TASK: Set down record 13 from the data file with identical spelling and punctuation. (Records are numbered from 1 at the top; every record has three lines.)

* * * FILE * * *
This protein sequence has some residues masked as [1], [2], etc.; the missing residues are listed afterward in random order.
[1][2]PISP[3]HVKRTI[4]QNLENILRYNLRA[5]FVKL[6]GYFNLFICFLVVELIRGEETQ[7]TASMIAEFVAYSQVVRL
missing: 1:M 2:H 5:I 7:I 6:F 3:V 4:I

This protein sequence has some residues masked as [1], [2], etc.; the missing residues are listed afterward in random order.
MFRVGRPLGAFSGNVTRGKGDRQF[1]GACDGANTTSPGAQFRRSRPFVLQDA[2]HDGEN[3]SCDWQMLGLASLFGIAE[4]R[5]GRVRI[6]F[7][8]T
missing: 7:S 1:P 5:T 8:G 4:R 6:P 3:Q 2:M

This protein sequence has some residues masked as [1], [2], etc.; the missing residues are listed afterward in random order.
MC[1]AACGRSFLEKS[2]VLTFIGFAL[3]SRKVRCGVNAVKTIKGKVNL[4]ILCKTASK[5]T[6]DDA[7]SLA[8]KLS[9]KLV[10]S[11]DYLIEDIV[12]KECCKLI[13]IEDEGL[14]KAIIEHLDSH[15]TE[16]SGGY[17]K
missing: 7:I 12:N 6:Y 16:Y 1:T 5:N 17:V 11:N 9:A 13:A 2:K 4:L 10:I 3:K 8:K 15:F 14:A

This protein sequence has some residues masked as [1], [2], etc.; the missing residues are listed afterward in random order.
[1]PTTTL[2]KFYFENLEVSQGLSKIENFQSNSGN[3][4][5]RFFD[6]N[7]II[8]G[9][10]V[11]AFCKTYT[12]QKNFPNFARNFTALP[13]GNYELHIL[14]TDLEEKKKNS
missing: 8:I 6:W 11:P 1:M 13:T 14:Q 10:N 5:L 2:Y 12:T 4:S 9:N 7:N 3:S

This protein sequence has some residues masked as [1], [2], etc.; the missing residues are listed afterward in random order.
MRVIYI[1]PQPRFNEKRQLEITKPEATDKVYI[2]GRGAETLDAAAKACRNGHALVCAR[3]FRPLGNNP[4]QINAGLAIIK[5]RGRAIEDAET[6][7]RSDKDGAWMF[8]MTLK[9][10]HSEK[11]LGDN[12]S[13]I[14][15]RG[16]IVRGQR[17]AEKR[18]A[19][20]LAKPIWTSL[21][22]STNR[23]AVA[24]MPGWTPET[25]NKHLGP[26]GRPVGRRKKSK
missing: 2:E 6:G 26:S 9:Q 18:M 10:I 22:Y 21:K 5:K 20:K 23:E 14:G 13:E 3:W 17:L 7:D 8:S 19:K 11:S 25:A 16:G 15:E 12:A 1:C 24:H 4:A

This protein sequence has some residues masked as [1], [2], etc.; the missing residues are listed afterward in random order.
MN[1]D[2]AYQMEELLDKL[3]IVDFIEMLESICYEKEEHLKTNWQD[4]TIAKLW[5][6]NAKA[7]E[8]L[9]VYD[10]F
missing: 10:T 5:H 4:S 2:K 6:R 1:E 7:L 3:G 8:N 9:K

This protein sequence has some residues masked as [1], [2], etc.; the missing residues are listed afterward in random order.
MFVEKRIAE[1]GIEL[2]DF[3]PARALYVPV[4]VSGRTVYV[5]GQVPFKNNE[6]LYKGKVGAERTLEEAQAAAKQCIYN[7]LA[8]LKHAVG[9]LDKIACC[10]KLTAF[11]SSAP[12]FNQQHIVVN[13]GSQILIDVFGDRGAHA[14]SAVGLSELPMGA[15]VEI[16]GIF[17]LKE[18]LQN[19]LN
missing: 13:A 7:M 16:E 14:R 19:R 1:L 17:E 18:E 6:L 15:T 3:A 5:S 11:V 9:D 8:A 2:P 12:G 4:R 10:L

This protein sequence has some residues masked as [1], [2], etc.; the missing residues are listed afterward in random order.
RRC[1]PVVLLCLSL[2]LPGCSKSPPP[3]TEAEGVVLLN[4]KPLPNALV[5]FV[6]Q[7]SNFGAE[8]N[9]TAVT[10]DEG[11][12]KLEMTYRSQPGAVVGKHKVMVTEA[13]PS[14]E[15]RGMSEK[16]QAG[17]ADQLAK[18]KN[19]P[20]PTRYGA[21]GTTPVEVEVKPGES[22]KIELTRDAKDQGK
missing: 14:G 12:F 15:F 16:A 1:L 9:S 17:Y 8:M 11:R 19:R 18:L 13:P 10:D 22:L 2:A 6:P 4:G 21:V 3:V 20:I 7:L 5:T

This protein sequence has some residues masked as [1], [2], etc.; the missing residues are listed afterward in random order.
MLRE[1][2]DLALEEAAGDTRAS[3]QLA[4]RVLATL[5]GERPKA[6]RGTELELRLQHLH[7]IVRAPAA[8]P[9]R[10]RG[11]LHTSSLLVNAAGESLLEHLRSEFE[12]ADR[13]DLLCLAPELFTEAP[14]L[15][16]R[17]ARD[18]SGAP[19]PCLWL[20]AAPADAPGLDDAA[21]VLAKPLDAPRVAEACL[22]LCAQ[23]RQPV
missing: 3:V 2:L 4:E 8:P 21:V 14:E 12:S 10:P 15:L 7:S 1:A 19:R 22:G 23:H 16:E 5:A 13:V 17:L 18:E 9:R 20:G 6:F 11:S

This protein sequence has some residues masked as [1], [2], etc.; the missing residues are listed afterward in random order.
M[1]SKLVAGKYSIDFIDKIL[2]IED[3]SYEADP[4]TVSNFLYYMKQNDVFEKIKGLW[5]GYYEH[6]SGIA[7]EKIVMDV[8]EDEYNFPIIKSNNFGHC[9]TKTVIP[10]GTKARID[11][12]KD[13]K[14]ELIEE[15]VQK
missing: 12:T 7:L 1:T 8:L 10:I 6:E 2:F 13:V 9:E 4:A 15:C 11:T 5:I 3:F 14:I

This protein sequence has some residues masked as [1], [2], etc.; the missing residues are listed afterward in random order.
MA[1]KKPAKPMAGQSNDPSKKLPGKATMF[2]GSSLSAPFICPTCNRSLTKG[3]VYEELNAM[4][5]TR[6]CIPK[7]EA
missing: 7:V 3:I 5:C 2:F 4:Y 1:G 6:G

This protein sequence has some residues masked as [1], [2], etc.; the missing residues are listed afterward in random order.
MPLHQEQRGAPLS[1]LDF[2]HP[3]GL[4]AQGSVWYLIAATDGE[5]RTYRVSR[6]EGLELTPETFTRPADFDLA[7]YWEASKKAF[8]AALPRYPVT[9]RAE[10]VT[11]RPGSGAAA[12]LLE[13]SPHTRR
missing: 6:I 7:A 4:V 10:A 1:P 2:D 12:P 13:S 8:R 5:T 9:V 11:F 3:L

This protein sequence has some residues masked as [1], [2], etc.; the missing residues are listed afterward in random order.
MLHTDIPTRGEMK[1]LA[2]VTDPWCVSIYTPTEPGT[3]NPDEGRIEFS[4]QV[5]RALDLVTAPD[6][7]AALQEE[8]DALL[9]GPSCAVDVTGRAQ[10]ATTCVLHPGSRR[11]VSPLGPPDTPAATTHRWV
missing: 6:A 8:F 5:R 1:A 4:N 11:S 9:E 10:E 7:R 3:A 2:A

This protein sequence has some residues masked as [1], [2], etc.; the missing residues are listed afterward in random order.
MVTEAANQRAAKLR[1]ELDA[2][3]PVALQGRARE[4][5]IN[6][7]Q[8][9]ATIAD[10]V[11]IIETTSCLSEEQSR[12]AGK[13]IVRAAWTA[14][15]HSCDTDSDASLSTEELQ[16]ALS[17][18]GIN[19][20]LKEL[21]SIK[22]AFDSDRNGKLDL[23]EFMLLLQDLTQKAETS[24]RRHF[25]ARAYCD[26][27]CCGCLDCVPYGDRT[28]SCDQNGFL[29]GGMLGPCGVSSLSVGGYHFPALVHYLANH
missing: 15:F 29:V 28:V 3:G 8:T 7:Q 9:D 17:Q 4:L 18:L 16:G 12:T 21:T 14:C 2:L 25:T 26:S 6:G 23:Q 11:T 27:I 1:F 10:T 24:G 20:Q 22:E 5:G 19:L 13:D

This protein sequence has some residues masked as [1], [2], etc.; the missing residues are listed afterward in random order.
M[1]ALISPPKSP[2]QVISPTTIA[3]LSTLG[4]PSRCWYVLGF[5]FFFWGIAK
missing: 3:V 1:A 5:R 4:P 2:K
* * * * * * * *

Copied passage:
This protein sequence has some residues masked as [1], [2], etc.; the missing residues are listed afterward in random order.
MLHTDIPTRGEMK[1]LA[2]VTDPWCVSIYTPTEPGT[3]NPDEGRIEFS[4]QV[5]RALDLVTAPD[6][7]AALQEE[8]DALL[9]GPSCAVDVTGRAQ[10]ATTCVLHPGSRR[11]VSPLGPPDTPAATTHRWV
missing: 6:A 8:F 5:R 1:A 4:N 11:S 9:E 10:E 7:R 3:A 2:A